Assessing the Validity of Adult-derived Prognostic Models for Primary Sclerosing Cholangitis Outcomes in Children

Mark R. Deneau*, Pamela L. Valentino, Cara Mack, Khaled Alqoaer, Mansi Amin, Achiya Z. Amir, Madeleine Aumar, Marcus Auth, Annemarie Broderick, Matthew Diguglielmo, Laura G. Draijer, Wael El-Matary, Federica Ferrari, Katryn N. Furuya, Frederic Gottrand, Nitika Gupta, Matjaz Homan, M. K. Jensen, Binita M. Kamath, Kyung Mo KimKaija Leena Kolho, Bart Koot, Raffaele Iorio, Mercedes Martinez, Tamir Miloh, Parvathi Mohan, Sirish Palle, Alexandra Papadopoulou, Amanda Ricciuto, Lawrence Saubermann, Pushpa Sathya, Eyal Shteyer, Vratislav Smolka, Atsushi Tanaka, Raghu Varier, Veena Venkat, Bernadette Vitola, Marek Woynarowski, Stephen Guthery

*Corresponding author for this work

Research output: Contribution to journalArticlepeer-review

2 Scopus citations


Background:Natural history models for primary sclerosing cholangitis (PSC) are derived from adult patient data, but have never been validated in children. It is unclear how accurate such models are for children with PSC.Methods:We utilized the pediatric PSC consortium database to assess the Revised Mayo Clinic, Amsterdam-Oxford, and Boberg models. We calculated the risk stratum and predicted survival for each patient within each model using patient data at PSC diagnosis, and compared it with observed survival. We evaluated model fit using the c-statistic.Results:Model fit was good at 1 year (c-statistics 0.93, 0.87, 0.82) and fair at 10 years (0.78, 0.75, 0.69) in the Mayo, Boberg, and Amsterdam-Oxford models, respectively. The Mayo model correctly classified most children as low risk, whereas the Amsterdam-Oxford model incorrectly classified most as high risk. All of the models underestimated survival of patients classified as high risk. Albumin, bilirubin, AST, and platelets were most associated with outcomes. Autoimmune hepatitis was more prevalent in higher risk groups, and over-weighting of AST in these patients accounted for the observed versus predicted survival discrepancy.Conclusions:All 3 models offered good short-term discrimination of outcomes but only fair long-term discrimination. None of the models account for the high prevalence of features of autoimmune hepatitis overlap in children and the associated elevated aminotransferases. A pediatric-specific model is needed. AST, bilirubin, albumin, and platelets will be important predictors, but must be weighted to account for the unique features of PSC in children.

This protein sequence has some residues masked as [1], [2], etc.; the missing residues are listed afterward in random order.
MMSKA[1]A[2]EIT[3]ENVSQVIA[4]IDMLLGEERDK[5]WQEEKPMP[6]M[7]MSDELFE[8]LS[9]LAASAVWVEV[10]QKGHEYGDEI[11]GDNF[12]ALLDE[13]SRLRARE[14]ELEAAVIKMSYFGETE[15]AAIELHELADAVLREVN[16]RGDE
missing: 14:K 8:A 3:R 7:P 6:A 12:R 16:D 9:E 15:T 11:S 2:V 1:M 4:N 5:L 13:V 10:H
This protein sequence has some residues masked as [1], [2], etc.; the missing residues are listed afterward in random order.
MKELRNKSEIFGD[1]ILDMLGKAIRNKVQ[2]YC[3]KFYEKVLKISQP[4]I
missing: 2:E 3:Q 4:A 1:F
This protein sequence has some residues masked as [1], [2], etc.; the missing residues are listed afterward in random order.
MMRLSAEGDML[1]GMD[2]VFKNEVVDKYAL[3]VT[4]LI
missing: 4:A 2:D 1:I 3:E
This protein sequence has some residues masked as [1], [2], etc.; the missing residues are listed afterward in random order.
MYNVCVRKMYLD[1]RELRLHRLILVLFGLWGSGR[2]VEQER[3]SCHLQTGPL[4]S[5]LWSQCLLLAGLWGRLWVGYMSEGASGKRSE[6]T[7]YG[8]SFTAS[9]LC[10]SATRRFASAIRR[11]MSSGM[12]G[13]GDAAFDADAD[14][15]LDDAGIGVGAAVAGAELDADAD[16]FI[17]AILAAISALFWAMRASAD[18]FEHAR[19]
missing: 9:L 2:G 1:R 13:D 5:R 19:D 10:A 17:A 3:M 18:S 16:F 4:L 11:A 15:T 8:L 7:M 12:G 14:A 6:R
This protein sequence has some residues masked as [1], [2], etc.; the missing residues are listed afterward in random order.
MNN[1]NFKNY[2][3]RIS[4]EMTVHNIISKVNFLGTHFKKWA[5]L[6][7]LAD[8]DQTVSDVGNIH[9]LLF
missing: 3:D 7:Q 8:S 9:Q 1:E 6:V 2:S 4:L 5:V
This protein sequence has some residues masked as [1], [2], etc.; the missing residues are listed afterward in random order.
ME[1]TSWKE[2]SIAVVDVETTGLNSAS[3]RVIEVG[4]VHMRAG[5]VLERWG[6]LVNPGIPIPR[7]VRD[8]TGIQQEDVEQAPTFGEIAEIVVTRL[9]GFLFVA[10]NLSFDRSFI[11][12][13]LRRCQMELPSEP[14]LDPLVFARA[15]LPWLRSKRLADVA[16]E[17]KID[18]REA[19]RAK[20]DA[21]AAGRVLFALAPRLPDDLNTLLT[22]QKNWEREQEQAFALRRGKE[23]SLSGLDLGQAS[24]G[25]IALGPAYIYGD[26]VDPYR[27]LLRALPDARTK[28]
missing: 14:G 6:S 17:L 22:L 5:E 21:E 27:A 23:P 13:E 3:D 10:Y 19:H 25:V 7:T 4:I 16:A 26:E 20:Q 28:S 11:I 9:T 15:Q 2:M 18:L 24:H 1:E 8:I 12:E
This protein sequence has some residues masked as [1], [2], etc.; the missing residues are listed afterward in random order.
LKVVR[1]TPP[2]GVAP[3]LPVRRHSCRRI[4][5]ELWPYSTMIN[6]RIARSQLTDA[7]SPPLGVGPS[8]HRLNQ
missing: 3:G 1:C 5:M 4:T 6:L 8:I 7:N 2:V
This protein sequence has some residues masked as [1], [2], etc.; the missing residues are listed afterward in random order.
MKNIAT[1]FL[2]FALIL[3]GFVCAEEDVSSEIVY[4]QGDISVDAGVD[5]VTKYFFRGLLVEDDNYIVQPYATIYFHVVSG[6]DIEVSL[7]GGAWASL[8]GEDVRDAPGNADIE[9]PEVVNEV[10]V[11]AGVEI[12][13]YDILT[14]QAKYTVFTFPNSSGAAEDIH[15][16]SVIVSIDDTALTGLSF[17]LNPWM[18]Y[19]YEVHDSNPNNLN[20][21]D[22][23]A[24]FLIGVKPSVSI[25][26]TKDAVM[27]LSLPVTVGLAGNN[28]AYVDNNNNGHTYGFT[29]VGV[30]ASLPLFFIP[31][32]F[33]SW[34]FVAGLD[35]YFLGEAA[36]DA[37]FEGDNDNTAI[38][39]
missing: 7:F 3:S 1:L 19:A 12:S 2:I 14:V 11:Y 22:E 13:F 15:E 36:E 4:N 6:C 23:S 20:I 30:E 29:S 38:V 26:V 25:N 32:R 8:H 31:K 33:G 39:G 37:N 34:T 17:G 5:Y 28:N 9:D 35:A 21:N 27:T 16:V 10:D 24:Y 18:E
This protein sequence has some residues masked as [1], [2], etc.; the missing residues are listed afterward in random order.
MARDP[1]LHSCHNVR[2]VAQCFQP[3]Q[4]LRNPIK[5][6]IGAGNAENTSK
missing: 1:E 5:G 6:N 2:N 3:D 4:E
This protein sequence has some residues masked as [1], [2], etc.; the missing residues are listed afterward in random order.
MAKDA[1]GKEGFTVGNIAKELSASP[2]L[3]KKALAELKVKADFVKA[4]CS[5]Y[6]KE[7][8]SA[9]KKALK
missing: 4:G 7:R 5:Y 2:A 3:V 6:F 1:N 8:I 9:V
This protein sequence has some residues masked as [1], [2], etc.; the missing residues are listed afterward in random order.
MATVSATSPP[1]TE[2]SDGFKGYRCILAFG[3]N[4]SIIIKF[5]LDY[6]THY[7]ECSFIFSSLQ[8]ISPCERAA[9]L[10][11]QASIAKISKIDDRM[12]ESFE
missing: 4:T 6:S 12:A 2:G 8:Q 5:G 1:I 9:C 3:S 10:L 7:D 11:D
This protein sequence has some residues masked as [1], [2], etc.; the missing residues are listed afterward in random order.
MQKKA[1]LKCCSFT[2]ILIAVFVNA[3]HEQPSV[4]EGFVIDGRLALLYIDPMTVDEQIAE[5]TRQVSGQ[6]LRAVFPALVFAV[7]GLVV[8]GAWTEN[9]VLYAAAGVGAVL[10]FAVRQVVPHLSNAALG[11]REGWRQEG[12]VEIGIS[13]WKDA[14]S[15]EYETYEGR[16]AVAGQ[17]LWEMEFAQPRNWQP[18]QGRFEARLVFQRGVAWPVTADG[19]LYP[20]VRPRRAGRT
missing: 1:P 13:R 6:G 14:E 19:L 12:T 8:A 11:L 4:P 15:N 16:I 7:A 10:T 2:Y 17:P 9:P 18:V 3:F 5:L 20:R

Original languageEnglish
Pages (from-to)E12-E17
JournalJournal of Pediatric Gastroenterology and Nutrition
Issue number1
StatePublished - 1 Jan 2020


FundersFunder number
Primary Children's Hospital Foundation
Primary Children’s Hospital Foundation
National Institutes of Health8UL1TR000105
National Institutes of Health
National Center for Research ResourcesUL1RR025764
National Center for Research Resources
Gilead Sciences
National Center for Advancing Translational SciencesKL2TR001065
National Center for Advancing Translational Sciences
PSC Partners Seeking a Cure


    • natural history
    • pediatric
    • primary sclerosing cholangitis
    • prognosis
    • risk stratification


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